Speech by Mr Jacques CHIRAC, President of the French Republic to the 61st session of the United Nations General Assembly.
Madame President of the General Assembly,
Heads of State and Government,
Ladies and gentlemen,
Lebanon has again been set ablaze by war, a further manifestation of the interminable conflict in the Middle East whose tragedies have, for sixty years now, punctuated the life of the United Nations.
By endlessly deferring its settlement, this confrontation has become the epicentre of global instability, the main source of incomprehension between the different worlds and an easy alibi for all forms of terrorism.
This situation is no foregone conclusion. With Resolution 1701, the United Nations is shouldering its responsibilities. The unanimous adoption of this resolution has brought the fighting to an end. France, Europe and Asia have contributed to the strengthening of UNIFIL.
But the fire is still smouldering. It is now for all the Parties to work towards the consolidation of peace and the recovery of Lebanon.
It is up to Israel to complete the withdrawal of its forces; it is up to the Lebanese Government to affirm its sovereignty throughout its territory; and it is up to the countries in the region to cooperate fully to ensure the success of Resolution 1701, alongside the United Nations.
In this highly sensitive region where the world’s dividing lines come together, the status quo has become unbearable. Because the conflict in the Middle East is a threat to global peace and security, the world has no option but to be the guarantor of peace. Let us tread off the beaten track of habit. Let us define a global strategy the key to which is an Israeli-Palestinian settlement.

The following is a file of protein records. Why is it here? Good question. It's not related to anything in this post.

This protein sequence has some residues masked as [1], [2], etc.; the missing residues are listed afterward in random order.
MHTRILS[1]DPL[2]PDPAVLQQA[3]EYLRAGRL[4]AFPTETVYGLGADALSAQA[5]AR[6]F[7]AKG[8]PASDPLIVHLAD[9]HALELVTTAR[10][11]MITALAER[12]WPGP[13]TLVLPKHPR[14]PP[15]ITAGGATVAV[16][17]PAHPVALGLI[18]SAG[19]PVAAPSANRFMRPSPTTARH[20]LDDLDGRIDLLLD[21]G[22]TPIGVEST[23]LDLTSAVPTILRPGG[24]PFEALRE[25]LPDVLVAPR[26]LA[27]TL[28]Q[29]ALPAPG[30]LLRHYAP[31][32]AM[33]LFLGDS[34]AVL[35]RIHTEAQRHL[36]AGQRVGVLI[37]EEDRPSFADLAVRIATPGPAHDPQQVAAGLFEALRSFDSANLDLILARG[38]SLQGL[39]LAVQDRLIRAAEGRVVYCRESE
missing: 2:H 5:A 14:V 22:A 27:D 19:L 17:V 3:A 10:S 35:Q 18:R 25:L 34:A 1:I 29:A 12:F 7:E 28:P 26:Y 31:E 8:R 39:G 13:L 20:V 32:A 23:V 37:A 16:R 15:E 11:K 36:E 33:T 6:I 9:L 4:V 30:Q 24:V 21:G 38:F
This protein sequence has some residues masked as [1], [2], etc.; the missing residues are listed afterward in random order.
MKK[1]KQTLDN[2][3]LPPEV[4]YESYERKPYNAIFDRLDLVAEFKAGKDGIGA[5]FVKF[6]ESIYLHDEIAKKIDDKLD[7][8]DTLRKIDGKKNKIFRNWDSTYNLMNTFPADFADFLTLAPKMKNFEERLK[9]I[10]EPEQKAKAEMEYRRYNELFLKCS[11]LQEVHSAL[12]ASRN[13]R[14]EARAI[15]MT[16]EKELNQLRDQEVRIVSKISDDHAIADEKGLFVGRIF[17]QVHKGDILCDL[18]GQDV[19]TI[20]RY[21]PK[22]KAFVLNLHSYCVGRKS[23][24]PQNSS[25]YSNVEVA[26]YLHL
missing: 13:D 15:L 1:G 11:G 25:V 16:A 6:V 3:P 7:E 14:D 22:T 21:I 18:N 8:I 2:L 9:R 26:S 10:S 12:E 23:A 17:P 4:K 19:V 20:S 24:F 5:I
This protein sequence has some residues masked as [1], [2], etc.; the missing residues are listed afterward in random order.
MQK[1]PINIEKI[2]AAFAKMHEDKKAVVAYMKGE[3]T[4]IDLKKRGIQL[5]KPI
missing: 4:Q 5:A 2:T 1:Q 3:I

The parameters for that settlement are well-known, namely the secure coexistence of two viable States as already widely accepted by both of the peoples concerned; safe and recognized borders; a fair solution for refugees and also for Jerusalem. All that still stands between Israelis and Palestinians and the peace to which they aspire is the deep-seated, mutual distrust of two peoples shattered by history and reeling from their sufferings and ordeals.
Let us now stop extremists from laying down the law! Let us help peoples and leaders bold enough to seek peace! Like, before them, Sadat and Begin, Rabin and Arafat! Before this Assembly, I call on the world to commit itself to restoring the conditions for confidence.
The Quartet should meet shortly to start preparing an international conference. I propose that the conference define in advance the guarantees we are prepared to provide to the Parties as soon as they reach an agreement. I also propose that the conference pave the way for a new future in the Middle East, through a regional framework for collective security, and economic integration and dialogue among cultures.
Ladies and Gentlemen,
To build peace means fighting terrorism. Means preventing proliferation. Means shouldering the "responsibility to protect" that we enshrined here last year.
International legality must prevail over the threats of proliferation of weapons of mass destruction. In the crisis with Iran, confidence has been impaired by the existence of illegal programmes. We have extended to that major country ambitious offers of cooperation, provided it restores confidence by suspending its contentious activities. Dialogue must prevail. Let us talk in order to enter into negotiations.